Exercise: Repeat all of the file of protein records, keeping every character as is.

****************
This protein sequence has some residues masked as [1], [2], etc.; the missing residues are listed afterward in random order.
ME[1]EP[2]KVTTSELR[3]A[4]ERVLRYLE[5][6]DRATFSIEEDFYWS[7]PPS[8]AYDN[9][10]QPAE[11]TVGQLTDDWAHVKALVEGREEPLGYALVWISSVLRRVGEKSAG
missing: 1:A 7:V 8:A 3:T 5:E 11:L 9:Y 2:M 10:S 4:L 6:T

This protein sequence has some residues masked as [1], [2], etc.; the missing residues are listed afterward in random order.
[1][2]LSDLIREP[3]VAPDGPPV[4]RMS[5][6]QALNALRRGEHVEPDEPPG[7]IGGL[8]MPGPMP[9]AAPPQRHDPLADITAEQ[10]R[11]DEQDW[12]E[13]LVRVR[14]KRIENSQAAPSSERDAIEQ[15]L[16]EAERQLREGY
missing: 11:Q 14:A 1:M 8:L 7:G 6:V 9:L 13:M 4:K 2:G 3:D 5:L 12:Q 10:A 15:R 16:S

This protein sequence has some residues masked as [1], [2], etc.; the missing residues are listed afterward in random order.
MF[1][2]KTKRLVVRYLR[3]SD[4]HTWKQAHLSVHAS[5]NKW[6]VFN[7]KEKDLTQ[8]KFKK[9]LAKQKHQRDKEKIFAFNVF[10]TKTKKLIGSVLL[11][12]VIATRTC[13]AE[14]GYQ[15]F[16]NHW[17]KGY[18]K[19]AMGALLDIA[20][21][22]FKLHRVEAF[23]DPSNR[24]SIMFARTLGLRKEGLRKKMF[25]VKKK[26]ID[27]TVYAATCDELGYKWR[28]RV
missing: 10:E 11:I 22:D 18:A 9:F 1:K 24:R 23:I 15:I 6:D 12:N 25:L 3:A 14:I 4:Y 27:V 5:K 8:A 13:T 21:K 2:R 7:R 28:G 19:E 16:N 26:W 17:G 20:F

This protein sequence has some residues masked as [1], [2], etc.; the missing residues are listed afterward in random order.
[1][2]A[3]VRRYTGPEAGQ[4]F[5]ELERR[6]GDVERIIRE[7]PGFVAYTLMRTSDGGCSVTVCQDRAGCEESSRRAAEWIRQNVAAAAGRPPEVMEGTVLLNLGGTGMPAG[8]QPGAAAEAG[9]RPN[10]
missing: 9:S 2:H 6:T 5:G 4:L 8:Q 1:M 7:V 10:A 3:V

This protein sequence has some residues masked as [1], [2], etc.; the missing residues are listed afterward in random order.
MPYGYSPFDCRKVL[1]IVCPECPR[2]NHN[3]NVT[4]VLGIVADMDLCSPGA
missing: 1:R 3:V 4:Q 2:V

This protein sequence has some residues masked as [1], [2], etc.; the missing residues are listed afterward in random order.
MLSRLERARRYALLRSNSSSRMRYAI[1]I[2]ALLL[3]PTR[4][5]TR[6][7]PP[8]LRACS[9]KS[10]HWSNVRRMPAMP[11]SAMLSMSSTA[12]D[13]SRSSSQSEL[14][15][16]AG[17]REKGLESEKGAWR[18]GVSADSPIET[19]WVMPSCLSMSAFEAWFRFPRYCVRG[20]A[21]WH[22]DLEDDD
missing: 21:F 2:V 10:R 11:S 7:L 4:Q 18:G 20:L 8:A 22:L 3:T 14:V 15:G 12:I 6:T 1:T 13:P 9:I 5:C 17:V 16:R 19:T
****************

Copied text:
This protein sequence has some residues masked as [1], [2], etc.; the missing residues are listed afterward in random order.
ME[1]EP[2]KVTTSELR[3]A[4]ERVLRYLE[5][6]DRATFSIEEDFYWS[7]PPS[8]AYDN[9][10]QPAE[11]TVGQLTDDWAHVKALVEGREEPLGYALVWISSVLRRVGEKSAG
missing: 1:A 7:V 8:A 3:T 5:E 11:L 9:Y 2:M 10:S 4:L 6:T

This protein sequence has some residues masked as [1], [2], etc.; the missing residues are listed afterward in random order.
[1][2]LSDLIREP[3]VAPDGPPV[4]RMS[5][6]QALNALRRGEHVEPDEPPG[7]IGGL[8]MPGPMP[9]AAPPQRHDPLADITAEQ[10]R[11]DEQDW[12]E[13]LVRVR[14]KRIENSQAAPSSERDAIEQ[15]L[16]EAERQLREGY
missing: 11:Q 14:A 1:M 8:L 7:G 6:V 9:L 13:M 4:K 2:G 3:D 5:L 12:Q 10:A 15:R 16:S

This protein sequence has some residues masked as [1], [2], etc.; the missing residues are listed afterward in random order.
MF[1][2]KTKRLVVRYLR[3]SD[4]HTWKQAHLSVHAS[5]NKW[6]VFN[7]KEKDLTQ[8]KFKK[9]LAKQKHQRDKEKIFAFNVF[10]TKTKKLIGSVLL[11][12]VIATRTC[13]AE[14]GYQ[15]F[16]NHW[17]KGY[18]K[19]AMGALLDIA[20][21][22]FKLHRVEAF[23]DPSNR[24]SIMFARTLGLRKEGLRKKMF[25]VKKK[26]ID[27]TVYAATCDELGYKWR[28]RV
missing: 10:E 11:I 22:D 18:A 9:F 1:K 24:R 23:I 15:I 6:D 12:N 25:L 3:A 14:I 4:Y 27:V 5:K 8:A 13:T 21:K 2:R 7:R 28:G 19:E 16:N 26:W 17:G 20:F

This protein sequence has some residues masked as [1], [2], etc.; the missing residues are listed afterward in random order.
[1][2]A[3]VRRYTGPEAGQ[4]F[5]ELERR[6]GDVERIIRE[7]PGFVAYTLMRTSDGGCSVTVCQDRAGCEESSRRAAEWIRQNVAAAAGRPPEVMEGTVLLNLGGTGMPAG[8]QPGAAAEAG[9]RPN[10]
missing: 9:S 2:H 6:T 5:G 4:L 8:Q 1:M 7:V 10:A 3:V

This protein sequence has some residues masked as [1], [2], etc.; the missing residues are listed afterward in random order.
MPYGYSPFDCRKVL[1]IVCPECPR[2]NHN[3]NVT[4]VLGIVADMDLCSPGA
missing: 1:R 3:V 4:Q 2:V

This protein sequence has some residues masked as [1], [2], etc.; the missing residues are listed afterward in random order.
MLSRLERARRYALLRSNSSSRMRYAI[1]I[2]ALLL[3]PTR[4][5]TR[6][7]PP[8]LRACS[9]KS[10]HWSNVRRMPAMP[11]SAMLSMSSTA[12]D[13]SRSSSQSEL[14][15][16]AG[17]REKGLESEKGAWR[18]GVSADSPIET[19]WVMPSCLSMSAFEAWFRFPRYCVRG[20]A[21]WH[22]DLEDDD
missing: 21:F 2:V 10:R 11:S 7:L 4:Q 18:G 20:L 8:A 22:L 3:T 14:V 15:G 12:I 6:T 1:T 13:P 9:I 5:C 17:V 16:R 19:T